Farmers have welcomed the simplification of drought assistance applications, announced in the state government's latest drought package.
Ben, Vicki and Barry Langtry run a cropping, sheep and cattle property at Marrar and watched the Premier's drought funding announcement in nearby Coolamon.
Mrs Langtry said they had trouble applying for assistance during the last drought.
"The paperwork was horrific, it got to be too much to fill it in, you got to the stage where you couldn't be bothered," Mrs Langtry said.
In the current drought the Langtrys applied to the Farm Innovation Fund for a loan that allowed them to build a $40,000 shed to store fodder.
"This latest one was so easy, anyone could do it," Mrs Langtry said.
Ben Langtry welcomed the most recent announcement that people will no longer have to start an entire new application if they were applying for a second assistance package or loan.
"We know plenty of people who have said the paperwork's too much," Mr Langtry said.
"But I would encourage them to have a go and now once you're in the system you don't need to do it again."
We're still not entirely happy but we've got some streamlining...
NSW Farmers president, James Jackson, said they had been lobbying the government to simplify their applications for some time.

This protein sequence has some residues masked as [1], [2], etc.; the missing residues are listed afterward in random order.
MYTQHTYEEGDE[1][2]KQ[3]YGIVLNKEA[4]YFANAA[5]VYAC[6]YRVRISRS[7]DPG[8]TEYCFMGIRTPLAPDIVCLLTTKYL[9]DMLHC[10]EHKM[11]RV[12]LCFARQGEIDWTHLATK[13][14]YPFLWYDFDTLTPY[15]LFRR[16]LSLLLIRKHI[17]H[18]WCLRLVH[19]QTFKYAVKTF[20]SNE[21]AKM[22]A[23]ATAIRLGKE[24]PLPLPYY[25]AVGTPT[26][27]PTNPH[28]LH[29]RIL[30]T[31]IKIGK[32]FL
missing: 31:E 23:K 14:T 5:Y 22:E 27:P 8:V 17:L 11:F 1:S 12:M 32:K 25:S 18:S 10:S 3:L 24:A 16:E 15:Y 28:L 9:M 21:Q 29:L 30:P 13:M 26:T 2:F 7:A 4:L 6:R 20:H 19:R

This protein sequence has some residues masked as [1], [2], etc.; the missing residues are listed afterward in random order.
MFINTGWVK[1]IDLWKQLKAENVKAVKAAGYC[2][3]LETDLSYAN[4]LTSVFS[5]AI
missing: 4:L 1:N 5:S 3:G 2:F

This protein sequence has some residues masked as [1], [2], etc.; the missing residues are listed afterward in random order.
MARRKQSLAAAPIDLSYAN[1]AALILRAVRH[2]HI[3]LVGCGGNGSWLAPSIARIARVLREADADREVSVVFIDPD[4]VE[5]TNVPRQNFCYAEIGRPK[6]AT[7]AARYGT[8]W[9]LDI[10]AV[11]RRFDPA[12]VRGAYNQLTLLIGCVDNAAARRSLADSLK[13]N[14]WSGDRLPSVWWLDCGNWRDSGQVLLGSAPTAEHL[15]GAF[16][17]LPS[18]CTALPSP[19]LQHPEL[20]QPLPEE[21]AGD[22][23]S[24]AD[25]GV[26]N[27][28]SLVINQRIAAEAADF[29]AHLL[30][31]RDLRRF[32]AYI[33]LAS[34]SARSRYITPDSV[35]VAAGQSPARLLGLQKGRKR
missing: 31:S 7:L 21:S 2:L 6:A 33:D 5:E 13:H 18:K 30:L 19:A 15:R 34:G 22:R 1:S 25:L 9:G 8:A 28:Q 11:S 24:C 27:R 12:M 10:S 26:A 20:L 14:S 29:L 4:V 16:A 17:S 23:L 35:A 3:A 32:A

"We're still not entirely happy but we've got some streamlining for the process of applying and reapplying for packages," Mr Jackson said.
He said NSW Farmers was pleased with the package overall, which also recognised the impact of drought on rural economies through infrastructure programs.
He said the $45 million being spent on water infrastructure was crucial.
"There are a number of communities where it's five minutes to midnight so water supplies for those communities is a good spend," he said.
While waiving the charges for services such as Local Land Services and fixed NSW Water licence fees would give immediate relief to farmers struggling.
"Waiving the water charges was needed because it's pretty stiff being charged for water that you don't get, with no allocations available," he said.
"The Local Land Services fee waive was also important because when you're not making money every bill that comes in is dragging down on the overdraft."